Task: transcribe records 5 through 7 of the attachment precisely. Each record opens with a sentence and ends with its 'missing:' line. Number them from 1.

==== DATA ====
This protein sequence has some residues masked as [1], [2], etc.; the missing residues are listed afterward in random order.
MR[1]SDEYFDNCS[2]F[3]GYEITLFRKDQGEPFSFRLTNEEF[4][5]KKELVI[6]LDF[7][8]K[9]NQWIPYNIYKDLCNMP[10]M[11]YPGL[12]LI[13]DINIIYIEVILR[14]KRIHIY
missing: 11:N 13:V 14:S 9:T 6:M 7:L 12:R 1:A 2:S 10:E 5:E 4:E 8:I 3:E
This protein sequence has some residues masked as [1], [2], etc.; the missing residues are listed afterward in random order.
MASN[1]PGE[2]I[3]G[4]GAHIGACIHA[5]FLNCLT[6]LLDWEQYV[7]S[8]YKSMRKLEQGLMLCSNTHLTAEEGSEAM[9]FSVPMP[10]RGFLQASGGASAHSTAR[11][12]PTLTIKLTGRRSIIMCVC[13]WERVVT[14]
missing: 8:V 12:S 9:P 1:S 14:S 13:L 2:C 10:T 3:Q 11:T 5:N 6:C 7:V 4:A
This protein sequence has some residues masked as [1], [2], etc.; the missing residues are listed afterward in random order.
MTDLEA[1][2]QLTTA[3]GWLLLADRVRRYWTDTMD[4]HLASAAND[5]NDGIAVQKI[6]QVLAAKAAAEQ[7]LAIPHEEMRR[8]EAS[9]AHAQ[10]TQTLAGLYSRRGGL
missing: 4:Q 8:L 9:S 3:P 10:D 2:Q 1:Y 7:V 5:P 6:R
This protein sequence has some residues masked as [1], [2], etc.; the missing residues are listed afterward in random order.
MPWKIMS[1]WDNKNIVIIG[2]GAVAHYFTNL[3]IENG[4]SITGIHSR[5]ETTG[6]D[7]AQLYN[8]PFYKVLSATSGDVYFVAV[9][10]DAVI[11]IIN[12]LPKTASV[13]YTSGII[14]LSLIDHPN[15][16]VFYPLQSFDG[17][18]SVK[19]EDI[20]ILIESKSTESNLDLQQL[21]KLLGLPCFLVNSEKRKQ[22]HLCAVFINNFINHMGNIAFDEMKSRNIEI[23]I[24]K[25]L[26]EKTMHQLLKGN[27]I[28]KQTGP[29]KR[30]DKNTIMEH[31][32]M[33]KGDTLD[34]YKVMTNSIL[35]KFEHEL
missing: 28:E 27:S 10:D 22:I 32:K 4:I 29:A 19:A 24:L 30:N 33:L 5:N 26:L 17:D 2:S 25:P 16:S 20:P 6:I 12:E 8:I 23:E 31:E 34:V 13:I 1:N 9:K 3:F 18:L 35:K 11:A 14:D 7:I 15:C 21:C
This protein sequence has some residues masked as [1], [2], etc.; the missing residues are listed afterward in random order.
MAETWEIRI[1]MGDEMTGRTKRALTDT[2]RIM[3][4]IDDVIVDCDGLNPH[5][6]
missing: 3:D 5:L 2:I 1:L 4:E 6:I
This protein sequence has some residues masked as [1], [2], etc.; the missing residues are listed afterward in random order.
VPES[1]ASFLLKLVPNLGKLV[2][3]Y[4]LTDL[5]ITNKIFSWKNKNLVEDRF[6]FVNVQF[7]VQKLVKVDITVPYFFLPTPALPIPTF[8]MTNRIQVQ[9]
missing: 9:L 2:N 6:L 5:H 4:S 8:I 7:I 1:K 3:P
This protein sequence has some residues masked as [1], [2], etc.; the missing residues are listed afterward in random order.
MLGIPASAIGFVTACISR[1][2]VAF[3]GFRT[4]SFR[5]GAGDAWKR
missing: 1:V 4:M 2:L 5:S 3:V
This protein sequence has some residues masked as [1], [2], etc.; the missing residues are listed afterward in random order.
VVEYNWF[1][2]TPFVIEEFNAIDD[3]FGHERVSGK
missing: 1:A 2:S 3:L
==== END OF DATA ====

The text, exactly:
This protein sequence has some residues masked as [1], [2], etc.; the missing residues are listed afterward in random order.
MAETWEIRI[1]MGDEMTGRTKRALTDT[2]RIM[3][4]IDDVIVDCDGLNPH[5][6]
missing: 3:D 5:L 2:I 1:L 4:E 6:I
This protein sequence has some residues masked as [1], [2], etc.; the missing residues are listed afterward in random order.
VPES[1]ASFLLKLVPNLGKLV[2][3]Y[4]LTDL[5]ITNKIFSWKNKNLVEDRF[6]FVNVQF[7]VQKLVKVDITVPYFFLPTPALPIPTF[8]MTNRIQVQ[9]
missing: 9:L 2:N 6:L 5:H 4:S 8:I 7:I 1:K 3:P
This protein sequence has some residues masked as [1], [2], etc.; the missing residues are listed afterward in random order.
MLGIPASAIGFVTACISR[1][2]VAF[3]GFRT[4]SFR[5]GAGDAWKR
missing: 1:V 4:M 2:L 5:S 3:V